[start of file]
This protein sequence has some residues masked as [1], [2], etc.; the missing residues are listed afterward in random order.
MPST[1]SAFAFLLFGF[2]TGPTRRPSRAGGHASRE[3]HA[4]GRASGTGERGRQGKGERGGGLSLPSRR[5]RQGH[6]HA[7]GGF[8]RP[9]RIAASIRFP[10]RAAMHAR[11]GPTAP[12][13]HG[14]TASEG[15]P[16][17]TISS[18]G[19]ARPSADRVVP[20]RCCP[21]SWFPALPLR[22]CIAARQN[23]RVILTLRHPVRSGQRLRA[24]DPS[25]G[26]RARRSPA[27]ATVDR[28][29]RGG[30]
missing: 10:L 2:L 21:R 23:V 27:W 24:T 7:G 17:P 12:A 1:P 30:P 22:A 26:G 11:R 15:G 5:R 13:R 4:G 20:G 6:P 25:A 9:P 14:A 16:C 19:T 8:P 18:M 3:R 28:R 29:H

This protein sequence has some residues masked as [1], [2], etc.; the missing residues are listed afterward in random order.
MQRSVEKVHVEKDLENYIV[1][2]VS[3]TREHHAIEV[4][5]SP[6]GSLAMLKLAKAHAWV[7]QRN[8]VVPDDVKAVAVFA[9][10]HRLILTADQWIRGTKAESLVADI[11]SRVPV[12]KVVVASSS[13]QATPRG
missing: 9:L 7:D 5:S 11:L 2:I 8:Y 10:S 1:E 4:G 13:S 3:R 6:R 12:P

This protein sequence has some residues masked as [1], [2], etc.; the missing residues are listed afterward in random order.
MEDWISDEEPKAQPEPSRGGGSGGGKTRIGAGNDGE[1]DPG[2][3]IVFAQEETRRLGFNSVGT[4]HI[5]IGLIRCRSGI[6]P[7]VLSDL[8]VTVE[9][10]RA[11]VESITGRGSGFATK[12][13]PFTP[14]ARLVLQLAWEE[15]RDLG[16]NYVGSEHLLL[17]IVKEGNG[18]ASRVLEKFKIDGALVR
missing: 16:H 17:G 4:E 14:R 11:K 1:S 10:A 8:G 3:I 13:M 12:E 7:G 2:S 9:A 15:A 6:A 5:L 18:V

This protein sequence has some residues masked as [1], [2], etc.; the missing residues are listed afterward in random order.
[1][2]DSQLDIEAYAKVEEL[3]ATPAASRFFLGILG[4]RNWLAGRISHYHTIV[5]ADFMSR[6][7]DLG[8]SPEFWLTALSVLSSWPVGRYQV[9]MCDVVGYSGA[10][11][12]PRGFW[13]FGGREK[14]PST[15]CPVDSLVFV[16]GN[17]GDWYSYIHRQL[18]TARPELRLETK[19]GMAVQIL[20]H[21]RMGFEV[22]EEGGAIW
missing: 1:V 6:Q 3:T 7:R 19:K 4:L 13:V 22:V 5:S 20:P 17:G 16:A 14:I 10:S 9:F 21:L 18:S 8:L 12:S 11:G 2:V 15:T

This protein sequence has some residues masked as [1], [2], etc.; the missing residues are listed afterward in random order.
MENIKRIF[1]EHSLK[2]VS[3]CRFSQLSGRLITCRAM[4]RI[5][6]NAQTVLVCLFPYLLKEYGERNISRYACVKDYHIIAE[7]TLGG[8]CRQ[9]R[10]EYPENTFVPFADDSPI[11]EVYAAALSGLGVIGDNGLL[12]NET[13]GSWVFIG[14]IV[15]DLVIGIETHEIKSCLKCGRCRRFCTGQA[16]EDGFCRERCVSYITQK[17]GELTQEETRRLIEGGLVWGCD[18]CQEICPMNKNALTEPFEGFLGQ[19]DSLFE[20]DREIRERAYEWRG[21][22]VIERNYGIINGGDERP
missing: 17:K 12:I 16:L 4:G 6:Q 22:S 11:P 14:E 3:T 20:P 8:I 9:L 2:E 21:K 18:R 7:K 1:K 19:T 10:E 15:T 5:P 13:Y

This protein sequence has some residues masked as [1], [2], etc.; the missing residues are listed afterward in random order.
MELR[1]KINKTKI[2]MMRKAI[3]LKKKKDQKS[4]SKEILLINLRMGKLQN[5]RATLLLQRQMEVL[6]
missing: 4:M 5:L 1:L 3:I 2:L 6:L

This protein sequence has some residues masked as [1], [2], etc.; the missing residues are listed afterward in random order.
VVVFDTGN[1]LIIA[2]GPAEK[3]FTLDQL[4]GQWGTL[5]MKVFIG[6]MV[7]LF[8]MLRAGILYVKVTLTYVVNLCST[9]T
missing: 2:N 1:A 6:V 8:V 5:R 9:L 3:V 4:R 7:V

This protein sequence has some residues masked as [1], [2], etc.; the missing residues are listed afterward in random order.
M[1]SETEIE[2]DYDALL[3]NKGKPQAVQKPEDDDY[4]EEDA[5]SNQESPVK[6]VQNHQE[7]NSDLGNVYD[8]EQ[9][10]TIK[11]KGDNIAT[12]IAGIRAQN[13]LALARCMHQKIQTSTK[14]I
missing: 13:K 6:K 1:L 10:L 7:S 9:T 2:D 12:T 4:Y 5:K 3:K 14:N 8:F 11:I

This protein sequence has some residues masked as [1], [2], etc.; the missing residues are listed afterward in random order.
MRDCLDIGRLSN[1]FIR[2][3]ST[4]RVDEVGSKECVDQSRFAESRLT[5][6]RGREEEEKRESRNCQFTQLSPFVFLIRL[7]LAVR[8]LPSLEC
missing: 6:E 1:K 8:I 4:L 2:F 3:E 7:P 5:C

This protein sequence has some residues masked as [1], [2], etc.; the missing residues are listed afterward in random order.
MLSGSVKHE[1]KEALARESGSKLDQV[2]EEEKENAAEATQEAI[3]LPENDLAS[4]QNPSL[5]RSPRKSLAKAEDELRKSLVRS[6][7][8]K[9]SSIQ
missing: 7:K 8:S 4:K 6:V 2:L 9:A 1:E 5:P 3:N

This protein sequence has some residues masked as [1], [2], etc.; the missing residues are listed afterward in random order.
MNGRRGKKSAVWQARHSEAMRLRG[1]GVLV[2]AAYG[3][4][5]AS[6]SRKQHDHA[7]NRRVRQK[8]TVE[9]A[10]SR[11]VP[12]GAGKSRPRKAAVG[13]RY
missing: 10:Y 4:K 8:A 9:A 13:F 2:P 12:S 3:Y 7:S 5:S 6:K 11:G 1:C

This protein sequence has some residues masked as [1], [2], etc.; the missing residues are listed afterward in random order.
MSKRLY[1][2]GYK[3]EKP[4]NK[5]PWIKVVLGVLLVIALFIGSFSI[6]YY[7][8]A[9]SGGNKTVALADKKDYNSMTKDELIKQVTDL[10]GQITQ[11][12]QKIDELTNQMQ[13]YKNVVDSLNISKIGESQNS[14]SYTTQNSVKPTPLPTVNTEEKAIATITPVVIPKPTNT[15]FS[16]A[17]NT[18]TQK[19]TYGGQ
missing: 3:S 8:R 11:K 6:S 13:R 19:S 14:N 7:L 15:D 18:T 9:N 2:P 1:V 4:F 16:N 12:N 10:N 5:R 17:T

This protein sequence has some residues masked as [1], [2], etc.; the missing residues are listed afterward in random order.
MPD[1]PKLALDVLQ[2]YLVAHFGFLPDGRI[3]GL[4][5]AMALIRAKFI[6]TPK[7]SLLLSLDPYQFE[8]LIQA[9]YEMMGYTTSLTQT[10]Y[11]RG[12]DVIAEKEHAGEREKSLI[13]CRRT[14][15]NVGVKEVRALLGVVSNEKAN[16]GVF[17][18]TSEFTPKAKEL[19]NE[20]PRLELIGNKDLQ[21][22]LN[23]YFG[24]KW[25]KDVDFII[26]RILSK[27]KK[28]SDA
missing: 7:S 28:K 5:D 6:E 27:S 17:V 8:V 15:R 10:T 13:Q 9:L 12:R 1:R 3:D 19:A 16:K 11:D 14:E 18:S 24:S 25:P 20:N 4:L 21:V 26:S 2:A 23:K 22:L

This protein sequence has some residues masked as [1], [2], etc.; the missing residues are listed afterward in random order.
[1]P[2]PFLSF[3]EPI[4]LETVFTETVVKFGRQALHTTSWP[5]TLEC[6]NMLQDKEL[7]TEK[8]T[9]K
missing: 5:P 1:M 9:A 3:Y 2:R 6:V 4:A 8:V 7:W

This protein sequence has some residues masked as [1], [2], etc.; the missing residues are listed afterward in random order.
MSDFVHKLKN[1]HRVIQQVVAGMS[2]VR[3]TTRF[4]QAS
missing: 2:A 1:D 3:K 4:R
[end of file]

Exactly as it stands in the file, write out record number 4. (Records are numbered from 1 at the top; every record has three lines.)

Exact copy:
This protein sequence has some residues masked as [1], [2], etc.; the missing residues are listed afterward in random order.
[1][2]DSQLDIEAYAKVEEL[3]ATPAASRFFLGILG[4]RNWLAGRISHYHTIV[5]ADFMSR[6][7]DLG[8]SPEFWLTALSVLSSWPVGRYQV[9]MCDVVGYSGA[10][11][12]PRGFW[13]FGGREK[14]PST[15]CPVDSLVFV[16]GN[17]GDWYSYIHRQL[18]TARPELRLETK[19]GMAVQIL[20]H[21]RMGFEV[22]EEGGAIW
missing: 1:V 6:Q 3:T 7:R 19:K 4:L 13:V 22:V 5:S 20:P 17:G 16:A 14:I 10:S 9:F 21:L 18:S 8:L 12:S 11:G 2:V 15:T